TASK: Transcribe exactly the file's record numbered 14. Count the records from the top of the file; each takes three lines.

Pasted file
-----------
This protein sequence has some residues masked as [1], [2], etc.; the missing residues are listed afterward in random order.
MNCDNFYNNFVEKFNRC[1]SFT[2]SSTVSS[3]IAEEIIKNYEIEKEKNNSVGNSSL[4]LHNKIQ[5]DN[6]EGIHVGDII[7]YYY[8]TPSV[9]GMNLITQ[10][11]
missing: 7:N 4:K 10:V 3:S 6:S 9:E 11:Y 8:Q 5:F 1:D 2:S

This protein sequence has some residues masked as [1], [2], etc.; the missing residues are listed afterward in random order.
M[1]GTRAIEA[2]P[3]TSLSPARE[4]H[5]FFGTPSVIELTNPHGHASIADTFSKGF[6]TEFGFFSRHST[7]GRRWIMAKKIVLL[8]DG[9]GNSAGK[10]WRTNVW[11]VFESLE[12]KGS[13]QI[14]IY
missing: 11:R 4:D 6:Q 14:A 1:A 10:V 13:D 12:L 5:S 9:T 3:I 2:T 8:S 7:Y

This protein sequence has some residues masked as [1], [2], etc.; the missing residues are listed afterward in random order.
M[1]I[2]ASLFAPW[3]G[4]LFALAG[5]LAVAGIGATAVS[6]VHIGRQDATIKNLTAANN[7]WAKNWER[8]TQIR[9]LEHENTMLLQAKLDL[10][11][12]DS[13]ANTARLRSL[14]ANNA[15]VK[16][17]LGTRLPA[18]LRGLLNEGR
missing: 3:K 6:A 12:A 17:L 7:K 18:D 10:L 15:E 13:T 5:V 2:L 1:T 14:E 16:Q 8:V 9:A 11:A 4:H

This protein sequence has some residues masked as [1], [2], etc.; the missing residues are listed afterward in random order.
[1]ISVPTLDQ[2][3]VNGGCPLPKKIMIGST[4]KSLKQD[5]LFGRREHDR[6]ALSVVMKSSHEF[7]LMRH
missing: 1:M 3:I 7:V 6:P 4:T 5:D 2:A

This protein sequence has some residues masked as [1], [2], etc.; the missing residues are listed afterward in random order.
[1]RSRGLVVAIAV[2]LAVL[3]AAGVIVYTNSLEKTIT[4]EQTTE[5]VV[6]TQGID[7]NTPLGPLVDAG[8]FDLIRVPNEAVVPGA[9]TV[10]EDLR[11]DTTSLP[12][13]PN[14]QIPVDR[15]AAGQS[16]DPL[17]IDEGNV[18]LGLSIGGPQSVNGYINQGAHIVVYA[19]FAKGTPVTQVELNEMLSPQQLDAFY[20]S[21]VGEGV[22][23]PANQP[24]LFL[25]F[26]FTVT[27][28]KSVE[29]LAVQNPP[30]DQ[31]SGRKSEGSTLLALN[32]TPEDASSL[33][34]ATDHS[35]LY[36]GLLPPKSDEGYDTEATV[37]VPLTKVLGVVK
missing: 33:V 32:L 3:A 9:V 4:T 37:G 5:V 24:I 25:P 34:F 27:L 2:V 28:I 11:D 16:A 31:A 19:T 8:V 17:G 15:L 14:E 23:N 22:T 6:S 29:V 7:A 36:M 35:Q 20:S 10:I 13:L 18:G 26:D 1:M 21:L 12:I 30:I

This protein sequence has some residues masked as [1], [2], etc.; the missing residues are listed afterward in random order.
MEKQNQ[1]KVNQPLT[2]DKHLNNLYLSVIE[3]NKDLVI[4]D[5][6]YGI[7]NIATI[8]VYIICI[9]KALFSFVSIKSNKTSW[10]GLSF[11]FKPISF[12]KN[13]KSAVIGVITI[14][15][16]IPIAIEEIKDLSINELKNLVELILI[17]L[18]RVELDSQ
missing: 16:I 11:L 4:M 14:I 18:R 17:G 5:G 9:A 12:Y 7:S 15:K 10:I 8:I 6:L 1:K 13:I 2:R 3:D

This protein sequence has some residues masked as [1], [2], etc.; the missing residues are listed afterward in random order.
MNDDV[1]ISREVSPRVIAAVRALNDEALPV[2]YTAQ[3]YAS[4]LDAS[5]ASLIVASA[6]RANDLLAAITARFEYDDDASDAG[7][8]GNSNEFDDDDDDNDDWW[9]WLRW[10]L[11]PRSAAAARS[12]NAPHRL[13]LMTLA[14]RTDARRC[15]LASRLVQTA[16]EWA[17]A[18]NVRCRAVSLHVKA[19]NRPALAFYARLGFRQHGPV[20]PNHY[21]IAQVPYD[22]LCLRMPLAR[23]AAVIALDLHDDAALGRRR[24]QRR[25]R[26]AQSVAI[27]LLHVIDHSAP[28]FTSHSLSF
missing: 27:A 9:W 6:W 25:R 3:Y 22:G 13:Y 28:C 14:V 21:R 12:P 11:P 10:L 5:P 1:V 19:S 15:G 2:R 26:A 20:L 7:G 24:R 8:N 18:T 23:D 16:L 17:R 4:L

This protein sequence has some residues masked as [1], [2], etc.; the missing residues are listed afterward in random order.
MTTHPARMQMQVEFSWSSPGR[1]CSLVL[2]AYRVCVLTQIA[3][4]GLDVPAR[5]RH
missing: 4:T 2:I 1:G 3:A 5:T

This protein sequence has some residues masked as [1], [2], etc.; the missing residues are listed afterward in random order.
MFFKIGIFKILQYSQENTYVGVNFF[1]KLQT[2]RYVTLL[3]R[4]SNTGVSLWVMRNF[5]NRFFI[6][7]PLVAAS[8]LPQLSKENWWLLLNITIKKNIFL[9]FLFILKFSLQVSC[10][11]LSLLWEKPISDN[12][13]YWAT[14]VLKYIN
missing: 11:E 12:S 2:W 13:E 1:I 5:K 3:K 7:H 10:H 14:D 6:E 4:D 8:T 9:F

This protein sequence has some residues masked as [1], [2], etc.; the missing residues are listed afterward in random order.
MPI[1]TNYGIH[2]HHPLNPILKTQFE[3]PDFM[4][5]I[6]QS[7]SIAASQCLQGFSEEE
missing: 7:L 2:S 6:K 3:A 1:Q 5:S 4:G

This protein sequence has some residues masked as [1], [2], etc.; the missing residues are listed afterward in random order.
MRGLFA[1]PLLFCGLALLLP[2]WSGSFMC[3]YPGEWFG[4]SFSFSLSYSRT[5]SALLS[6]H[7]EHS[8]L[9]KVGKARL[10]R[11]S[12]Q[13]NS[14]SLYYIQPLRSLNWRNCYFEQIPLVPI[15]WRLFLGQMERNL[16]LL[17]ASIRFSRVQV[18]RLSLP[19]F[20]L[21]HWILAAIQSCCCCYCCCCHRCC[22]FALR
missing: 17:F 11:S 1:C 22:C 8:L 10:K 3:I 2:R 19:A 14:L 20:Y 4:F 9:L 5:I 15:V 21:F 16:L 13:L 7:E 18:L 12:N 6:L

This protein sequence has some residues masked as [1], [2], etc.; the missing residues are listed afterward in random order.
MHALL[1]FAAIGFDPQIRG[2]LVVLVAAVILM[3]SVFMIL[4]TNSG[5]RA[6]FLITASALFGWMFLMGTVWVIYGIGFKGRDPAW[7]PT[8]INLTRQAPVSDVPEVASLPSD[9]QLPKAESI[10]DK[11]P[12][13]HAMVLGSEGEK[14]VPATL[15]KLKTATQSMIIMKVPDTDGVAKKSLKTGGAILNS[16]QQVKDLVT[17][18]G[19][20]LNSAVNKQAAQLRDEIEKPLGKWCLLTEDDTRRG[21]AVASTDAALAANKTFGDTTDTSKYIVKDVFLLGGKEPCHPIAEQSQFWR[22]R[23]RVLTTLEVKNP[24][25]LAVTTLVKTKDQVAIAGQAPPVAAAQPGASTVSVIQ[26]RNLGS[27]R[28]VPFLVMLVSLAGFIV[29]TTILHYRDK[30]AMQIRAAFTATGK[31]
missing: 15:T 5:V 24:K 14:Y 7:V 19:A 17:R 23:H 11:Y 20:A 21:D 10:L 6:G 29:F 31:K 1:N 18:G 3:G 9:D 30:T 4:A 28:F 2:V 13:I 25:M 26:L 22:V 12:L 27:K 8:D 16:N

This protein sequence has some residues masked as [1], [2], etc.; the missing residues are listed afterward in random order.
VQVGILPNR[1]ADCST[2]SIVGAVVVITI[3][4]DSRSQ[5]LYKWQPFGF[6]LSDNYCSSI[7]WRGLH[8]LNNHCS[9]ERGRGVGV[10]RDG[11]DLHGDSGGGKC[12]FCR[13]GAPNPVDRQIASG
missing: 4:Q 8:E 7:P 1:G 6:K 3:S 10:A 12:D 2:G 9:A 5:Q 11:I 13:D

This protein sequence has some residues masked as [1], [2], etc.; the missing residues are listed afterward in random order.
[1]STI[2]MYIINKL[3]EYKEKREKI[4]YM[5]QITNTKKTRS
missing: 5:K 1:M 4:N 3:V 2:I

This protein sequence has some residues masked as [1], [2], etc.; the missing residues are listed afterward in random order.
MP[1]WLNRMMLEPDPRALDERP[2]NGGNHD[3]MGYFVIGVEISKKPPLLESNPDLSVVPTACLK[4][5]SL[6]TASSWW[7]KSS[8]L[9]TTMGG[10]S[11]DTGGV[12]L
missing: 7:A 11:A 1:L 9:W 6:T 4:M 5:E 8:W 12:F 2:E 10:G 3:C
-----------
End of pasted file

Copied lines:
This protein sequence has some residues masked as [1], [2], etc.; the missing residues are listed afterward in random order.
[1]STI[2]MYIINKL[3]EYKEKREKI[4]YM[5]QITNTKKTRS
missing: 5:K 1:M 4:N 3:V 2:I